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mygif

Okay, I’ll bite.

The Hulk would be sorted into Ravenclaw. Well, it’s Bruce Wayne who really qualifies, but there’s always a chance you’ll be dealing with his Professor persona even when he’s powered up.

It’s hard to think of a major Avenger who’d qualify for Slytherin (althouth as noted, some would put Tony Stark there.) But ambition and cunning are requisite qualities for a spy with mercurial allegiances. So I’d give Slytherin Black Widow, even if the 616 version of the character isn’t evil.

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Wolfthomas said on August 18th, 2011 at 12:47 am

Vision – Hufflepuff over Ravenclaw, it’s his humanity that he values the most.

Quicksilver -Slytherin just feels like it’d fit.

Black Panther – Ravenclaw most likely.

Hercules – Gryffindor for the same reasons as Thor.

Beast – Ravenclaw

Tigra – Hufflepuff

Probably the hardest is Ms Marvel, she could fit in any of the houses depending on how you look at her, certainly courage, tactics and intelligent, loyalty to friends and post HoM a lot of ambition to be the best superhero she can.

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mygif

Whoa, Black Panther’s totally Slytherin.
I’d also put Namor in there.

I don’t know where Wonder Man would be. Gryffindor, maybe

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Mecha Velma said on August 18th, 2011 at 4:08 am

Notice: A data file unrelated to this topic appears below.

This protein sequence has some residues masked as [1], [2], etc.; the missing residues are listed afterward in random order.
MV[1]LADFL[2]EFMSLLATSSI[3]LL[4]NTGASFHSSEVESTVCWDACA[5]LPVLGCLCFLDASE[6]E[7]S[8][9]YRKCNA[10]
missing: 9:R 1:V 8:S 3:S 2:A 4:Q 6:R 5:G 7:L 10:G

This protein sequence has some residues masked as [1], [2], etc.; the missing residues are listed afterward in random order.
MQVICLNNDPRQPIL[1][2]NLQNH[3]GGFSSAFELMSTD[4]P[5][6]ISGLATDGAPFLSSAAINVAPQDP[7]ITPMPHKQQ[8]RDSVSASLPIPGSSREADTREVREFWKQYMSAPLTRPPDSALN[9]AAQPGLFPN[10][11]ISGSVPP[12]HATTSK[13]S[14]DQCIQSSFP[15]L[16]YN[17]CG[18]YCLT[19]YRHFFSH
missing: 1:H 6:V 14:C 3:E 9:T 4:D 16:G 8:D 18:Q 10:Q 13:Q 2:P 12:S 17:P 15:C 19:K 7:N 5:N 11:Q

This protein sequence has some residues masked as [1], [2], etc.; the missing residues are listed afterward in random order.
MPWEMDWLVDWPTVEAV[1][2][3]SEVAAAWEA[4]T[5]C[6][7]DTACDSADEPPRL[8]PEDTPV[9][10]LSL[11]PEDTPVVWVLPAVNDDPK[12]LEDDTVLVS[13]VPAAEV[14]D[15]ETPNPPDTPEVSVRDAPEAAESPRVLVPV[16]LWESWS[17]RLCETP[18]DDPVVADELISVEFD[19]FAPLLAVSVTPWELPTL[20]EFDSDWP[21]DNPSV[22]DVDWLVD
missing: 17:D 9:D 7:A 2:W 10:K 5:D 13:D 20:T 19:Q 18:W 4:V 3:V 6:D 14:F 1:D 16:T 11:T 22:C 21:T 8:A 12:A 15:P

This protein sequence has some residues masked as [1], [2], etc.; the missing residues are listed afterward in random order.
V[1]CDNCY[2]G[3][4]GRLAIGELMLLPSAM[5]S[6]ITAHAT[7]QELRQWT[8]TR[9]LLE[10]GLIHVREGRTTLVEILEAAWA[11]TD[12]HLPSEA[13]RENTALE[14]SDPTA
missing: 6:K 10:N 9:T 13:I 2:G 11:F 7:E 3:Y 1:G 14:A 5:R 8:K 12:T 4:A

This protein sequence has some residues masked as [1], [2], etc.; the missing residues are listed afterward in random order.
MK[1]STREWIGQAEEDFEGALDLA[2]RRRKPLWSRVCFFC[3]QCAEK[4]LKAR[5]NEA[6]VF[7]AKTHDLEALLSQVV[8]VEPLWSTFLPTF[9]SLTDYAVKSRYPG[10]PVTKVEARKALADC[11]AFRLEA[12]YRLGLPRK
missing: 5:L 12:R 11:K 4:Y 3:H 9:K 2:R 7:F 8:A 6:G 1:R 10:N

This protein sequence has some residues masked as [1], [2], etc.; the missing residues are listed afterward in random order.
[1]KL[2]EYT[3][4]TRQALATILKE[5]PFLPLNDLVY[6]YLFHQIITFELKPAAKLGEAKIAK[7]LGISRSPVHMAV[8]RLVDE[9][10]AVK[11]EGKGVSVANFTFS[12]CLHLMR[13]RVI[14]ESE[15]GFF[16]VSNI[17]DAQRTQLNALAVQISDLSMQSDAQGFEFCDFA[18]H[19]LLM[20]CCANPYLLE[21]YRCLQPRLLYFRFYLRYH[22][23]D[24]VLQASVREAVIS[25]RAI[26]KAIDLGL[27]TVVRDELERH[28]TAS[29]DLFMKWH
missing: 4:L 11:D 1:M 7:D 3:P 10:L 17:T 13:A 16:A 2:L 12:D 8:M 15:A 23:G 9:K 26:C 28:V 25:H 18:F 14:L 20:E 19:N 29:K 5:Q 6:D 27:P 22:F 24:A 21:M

Deadpool must be the new Defense Against the Dark Arts teacher.

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Wolfthomas said on August 18th, 2011 at 4:32 am

@Remora I think Black Panther is a better Ravenclaw for the same reasons Batman might be a Ravenclaw, plus the fact he’s meant to be one of the smartest minds in the MU. But I’d agree that Slytherin would be a close second.

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highlyverbal said on August 18th, 2011 at 5:04 am

Mr. Seavey’s accurate evaluation about the value of Mr. Bendis’ contributions is only exceeded by his inaccurate value of Ms. Rowling’s framework.

I would be more engaged by a discussion of which superheroes would eat Lucky Charms, Count Chocula, Boo Berry, or Frankenberry. At least, such a discussion would have a chance of taking itself with the proper amount of seriousness.

Also, stay off my lawn!

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Batman absolutely eats Count Chocula.

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The Stark said on August 18th, 2011 at 6:19 am

Captain America eats Wheaties.

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Batman absolutely eats Count Chocula.

Preposterous. Ala Morrison, on those rare occasions when Batman eats, he consumes a food paste designed to simultaneously keep him alert, utilize energy efficiently, speed the healing process, and maintain muscle mass while reminding him that his parents are dead.

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Farwell3d said on August 18th, 2011 at 7:39 am

Honest question: At what point does “out of character” or “they don’t belong” become a moot point?

I don’t mean that you are wrong to say Bendis has written them out of character, or that Spidey and Wolvie (or Luke or whoever) shouldn’t be Avengers. I just mean… When it goes long enough, it eventually becomes who the characters are, doesn’t it? One could argue that when Denny O’Neil and Neal Adams began writing/drawing Batman darker and more serious, they were presenting him “out of character” but eventually it went on long enough, and was successful enough, that it became the default take on Bats. And, like it or not, I think that’s happening with The Avengers, and the various characters. If the franchise stays at the top of Marvel’s sales charts, and these characters are written in that character for a decade or so (and it looks likely Bendis will get to a decade, if not longer, on the franchise) then, at some point, that becomes who they are, and what the Avengers are.